FPXR Stream Data Area

For every entry in the FPXR contents list segment, there are 1 or more FPRX stream data segments that define the contents of the streams to be created. Since APPn segments are limited to a size of 64K bytes each, it is possible that stream data might be split across multiple FPXR segments (e.g., an audio extension). Therefore, the FPXR stream data segment provides a mechanism for such splitting.

The format of the FPXR stream data area is defined in Table 7 below

TABLE 7
FPXR Stream Data Area.
Offset Value Description
11 Index in contents
12 list
13
14 Offset to start
15 of data in full FlashPix
16 stream
17 Stream data

The first entry is a 16-bit unsigned integer that specifies the index number from the contents list that this stream data corresponds to. The second entry is a 32-bit unsigned integer that specifies the offset (measured in bytes, relative to zero) into the full FlashPix stream where the following data belongs. The size of the stream data in a particular FPXR stream data area is L-15 bytes (where L was defined as in Table 5). In the most simple case, a stream fits completely in one FPXR segment, and the offset value would be zero. In other cases, the stream data is separated across multiple FPXR segments all of which have the same “index ” number (and each having different offset numbers).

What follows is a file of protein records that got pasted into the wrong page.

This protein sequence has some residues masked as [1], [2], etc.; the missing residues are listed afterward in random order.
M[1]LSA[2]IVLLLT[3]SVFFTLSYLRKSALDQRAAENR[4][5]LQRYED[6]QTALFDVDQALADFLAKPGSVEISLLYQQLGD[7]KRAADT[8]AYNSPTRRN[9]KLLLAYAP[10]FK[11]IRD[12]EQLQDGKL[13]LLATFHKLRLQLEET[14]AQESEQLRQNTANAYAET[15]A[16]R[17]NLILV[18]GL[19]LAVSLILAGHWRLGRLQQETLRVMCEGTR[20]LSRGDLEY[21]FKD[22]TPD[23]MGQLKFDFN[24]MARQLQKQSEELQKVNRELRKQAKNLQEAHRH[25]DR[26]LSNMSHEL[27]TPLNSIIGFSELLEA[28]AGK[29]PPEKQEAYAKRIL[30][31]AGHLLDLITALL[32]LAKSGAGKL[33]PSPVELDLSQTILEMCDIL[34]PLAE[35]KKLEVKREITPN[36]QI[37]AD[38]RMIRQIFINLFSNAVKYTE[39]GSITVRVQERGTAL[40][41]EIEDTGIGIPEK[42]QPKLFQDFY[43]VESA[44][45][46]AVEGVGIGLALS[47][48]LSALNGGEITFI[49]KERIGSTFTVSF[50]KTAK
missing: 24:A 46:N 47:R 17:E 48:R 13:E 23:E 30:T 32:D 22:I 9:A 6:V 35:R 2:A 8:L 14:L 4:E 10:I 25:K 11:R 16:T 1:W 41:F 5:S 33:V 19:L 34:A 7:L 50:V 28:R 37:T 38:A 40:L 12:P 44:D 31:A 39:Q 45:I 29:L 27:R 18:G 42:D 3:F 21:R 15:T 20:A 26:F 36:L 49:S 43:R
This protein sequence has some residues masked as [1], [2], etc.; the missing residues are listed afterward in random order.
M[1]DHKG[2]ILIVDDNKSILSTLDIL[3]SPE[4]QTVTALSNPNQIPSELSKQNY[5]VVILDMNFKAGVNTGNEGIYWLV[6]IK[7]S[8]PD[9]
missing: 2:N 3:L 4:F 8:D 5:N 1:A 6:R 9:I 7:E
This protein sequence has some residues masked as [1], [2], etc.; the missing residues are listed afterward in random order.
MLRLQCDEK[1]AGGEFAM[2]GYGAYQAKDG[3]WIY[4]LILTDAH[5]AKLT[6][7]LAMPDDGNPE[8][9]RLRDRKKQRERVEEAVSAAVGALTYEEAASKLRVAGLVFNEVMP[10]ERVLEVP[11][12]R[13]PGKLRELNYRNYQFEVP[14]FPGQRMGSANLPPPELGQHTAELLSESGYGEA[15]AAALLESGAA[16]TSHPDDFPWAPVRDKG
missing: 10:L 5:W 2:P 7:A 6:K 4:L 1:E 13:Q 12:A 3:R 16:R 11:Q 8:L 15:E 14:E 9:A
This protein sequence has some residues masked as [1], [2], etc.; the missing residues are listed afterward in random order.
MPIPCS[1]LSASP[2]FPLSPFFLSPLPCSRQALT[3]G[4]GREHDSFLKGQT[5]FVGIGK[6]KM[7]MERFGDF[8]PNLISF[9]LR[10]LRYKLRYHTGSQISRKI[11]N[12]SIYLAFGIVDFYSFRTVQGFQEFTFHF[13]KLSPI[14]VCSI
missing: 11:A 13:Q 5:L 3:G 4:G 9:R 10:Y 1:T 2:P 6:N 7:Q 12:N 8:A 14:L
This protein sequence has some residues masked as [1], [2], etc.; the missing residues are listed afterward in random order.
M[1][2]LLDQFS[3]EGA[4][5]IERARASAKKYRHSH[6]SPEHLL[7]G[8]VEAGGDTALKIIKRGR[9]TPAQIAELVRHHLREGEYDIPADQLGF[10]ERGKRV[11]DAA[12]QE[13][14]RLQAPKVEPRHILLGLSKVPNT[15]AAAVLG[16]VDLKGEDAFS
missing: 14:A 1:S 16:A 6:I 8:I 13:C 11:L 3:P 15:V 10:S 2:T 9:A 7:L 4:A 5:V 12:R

Creating Property Sets

The binary format for property sets is contained in section A.2 of the aforementioned FlashPix Specification. To include this information within a JIF compatible file, the FPXR stream data area of the application segment (i.e., starting at byte 17 in the segment) contains the binary content of a property set. A property set consists of a Property Set Header followed by a Property Set Format ID/Offset Pair followed by the one and only one Property Set Section containing the actual properties. The Property Set Header is a fixed size array (28 bytes) containing constant values (per property set). The Format ID/Offset Pair is a fixed size array (20 bytes) also containing constant values (per property set). Therefore, the only variable portion is that of the section.